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Liability insurance is the section of a renters policy that covers you if you cause harm to others through an accident or negligence.
Renters liability insurance may pay for legal costs if someone sues you for situations such as accidents within your home or dog bites.
Renters liability insurance isn’t mandated by law, but your landlord may require it in order to sign your lease.
Few people expect to be the target of a lawsuit, but if it ever happens to you, it could cost you dearly. Between damages and legal fees, you could end up owing tens or even hundreds of thousands of dollars. If you would have a hard time paying that much money out of pocket, you might want renters liability insurance.
What is renters liability insurance?
Renters liability insurance is the part of a renters policy that covers you if you cause injuries to other people or damage to their property. (You may see it called “personal liability” in your policy documents.) Here’s how it works:
You’re playing softball in the yard behind your rental house, and your 12-year-old daughter hits a home run right through your neighbor’s kitchen window. If your neighbor files a claim against you, your liability coverage could pay for things like repairing the broken window and treating any injuries, up to your coverage limit. It also might pay your legal fees if your neighbor decides to sue you.
Personal liability coverage is usually one part of a renters insurance policy that also has other types of coverage. These generally include:
While you usually have to pay a deductible before your personal property coverage comes into effect, there’s generally no deductible on liability claims.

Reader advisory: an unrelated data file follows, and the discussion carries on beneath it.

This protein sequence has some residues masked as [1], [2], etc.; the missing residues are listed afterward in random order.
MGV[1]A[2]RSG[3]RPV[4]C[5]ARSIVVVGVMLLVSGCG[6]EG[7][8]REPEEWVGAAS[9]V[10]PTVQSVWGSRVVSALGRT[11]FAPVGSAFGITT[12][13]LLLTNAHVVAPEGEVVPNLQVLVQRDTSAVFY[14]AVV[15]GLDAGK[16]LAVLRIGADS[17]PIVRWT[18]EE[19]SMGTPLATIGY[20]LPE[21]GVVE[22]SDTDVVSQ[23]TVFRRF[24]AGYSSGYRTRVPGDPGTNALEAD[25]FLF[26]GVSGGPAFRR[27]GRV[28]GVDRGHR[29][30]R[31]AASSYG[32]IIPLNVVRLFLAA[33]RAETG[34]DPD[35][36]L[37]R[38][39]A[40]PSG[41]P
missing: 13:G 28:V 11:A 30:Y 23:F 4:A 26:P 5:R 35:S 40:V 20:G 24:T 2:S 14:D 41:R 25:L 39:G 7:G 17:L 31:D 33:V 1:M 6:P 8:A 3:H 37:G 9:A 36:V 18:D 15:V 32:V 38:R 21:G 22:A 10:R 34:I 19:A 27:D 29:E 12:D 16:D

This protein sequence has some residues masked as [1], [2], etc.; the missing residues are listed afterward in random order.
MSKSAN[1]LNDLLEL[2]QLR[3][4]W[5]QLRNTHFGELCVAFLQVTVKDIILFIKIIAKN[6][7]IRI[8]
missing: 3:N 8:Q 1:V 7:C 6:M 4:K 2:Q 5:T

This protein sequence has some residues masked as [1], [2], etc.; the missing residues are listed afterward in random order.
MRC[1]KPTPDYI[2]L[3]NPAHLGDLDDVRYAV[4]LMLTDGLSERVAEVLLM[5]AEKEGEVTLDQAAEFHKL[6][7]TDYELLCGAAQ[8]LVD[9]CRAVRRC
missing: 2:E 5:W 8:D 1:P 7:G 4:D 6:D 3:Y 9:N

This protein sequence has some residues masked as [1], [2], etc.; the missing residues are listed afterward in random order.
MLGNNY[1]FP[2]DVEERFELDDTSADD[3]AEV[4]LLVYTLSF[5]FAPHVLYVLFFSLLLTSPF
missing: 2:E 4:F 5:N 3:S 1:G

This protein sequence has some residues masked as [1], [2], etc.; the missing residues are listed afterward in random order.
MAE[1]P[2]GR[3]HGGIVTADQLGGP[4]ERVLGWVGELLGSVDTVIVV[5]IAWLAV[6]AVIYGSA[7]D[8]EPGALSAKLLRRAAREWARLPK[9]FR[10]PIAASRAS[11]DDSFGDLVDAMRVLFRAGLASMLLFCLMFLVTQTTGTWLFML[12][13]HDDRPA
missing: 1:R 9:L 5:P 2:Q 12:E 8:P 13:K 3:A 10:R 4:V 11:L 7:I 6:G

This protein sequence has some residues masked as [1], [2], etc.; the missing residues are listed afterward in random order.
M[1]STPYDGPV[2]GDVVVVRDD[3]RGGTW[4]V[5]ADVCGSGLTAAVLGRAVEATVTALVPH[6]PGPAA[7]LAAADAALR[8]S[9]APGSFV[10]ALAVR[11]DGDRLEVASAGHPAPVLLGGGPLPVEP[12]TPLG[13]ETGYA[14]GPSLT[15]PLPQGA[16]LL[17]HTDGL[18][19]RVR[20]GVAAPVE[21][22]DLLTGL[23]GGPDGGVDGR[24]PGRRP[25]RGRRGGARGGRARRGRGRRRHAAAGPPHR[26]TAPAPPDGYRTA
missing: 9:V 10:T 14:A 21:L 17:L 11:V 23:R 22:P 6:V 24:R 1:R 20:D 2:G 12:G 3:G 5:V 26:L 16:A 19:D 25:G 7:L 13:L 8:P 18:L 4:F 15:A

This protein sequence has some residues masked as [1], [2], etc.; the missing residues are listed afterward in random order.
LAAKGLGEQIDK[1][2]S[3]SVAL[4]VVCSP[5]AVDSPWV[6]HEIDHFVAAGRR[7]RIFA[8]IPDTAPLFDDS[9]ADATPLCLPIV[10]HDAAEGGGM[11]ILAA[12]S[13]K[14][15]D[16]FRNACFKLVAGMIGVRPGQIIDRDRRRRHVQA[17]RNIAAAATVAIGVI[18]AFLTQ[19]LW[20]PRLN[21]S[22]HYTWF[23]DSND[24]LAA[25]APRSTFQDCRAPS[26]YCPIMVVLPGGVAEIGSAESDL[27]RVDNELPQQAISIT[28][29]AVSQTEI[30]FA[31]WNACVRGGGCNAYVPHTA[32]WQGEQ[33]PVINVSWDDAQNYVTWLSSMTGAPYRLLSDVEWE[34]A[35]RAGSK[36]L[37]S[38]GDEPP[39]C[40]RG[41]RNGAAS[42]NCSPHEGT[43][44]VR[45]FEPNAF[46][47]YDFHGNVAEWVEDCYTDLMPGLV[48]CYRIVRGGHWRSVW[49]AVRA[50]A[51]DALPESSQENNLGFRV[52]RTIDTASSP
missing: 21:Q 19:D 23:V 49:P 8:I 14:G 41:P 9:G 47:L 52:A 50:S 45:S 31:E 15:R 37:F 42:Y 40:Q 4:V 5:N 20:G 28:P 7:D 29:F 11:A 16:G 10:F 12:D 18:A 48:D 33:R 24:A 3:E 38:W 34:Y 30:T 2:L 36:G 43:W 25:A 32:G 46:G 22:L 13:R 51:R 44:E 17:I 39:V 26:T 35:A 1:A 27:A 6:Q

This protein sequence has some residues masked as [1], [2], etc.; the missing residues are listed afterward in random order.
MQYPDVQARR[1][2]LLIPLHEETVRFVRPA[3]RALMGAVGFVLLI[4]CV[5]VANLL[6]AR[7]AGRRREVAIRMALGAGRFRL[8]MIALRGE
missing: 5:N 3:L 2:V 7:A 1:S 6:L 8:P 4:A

If you’re not interested in a standard renters policy, you may be able to purchase liability coverage on its own. For example, Assurant offers a liability-only policy to tenants living in the company’s partner properties across the U.S. It won’t cover your personal belongings as a renters policy would, but it will cover your liability if you cause a fire or other accident, or your dog bites a guest.
In a 2021 NerdWallet survey, 23% of respondents who currently had renters insurance said they bought it because they wanted personal liability coverage.
Is renters liability insurance required?
Auto insurance may be required by law in most states, but renters insurance isn’t. However, your landlord might require renters insurance — or at least a minimum amount of personal liability insurance — as a condition of your lease. The average cost of renters insurance is $148 a year, or about $12 a month, according to NerdWallet’s rate analysis.
If you're trying to decide between purchasing personal liability-only insurance and a standard renters insurance policy, consider these differences:
Personal liability insurance
Covers only damage you do to others or their belongings.
Generally covers personal liability plus damage to your own belongings. Also pays expenses of living away from home during covered repairs.
Liability-only insurance for renters can be difficult to find, as standard renters policies are more common.
Widely available from many insurance companies.
What renters liability insurance covers
The key thing to remember about personal liability insurance is that it covers other people and their belongings — not you and yours. For example, if your dog bites someone outside your household, your liability insurance will likely pay for their injuries, as long as your insurer doesn’t exclude that breed. If your dog bites you, though, you’ll have to turn to your own health insurance for coverage.
Did you know that the average dog-related injury claim is more than $64,000? That's according to 2022 data from State Farm and the Insurance Information Institute. Learn more about why your dog needs liability insurance.
Here are a few other scenarios that renters liability insurance may cover:
Falls and injuries in your home. Example: A visiting friend trips over an extension cord in your apartment, breaks their wrist and sues you for medical expenses.
Damage that originates in your home and affects others’ property. Example: A grease fire in your kitchen causes damage to the unit next door.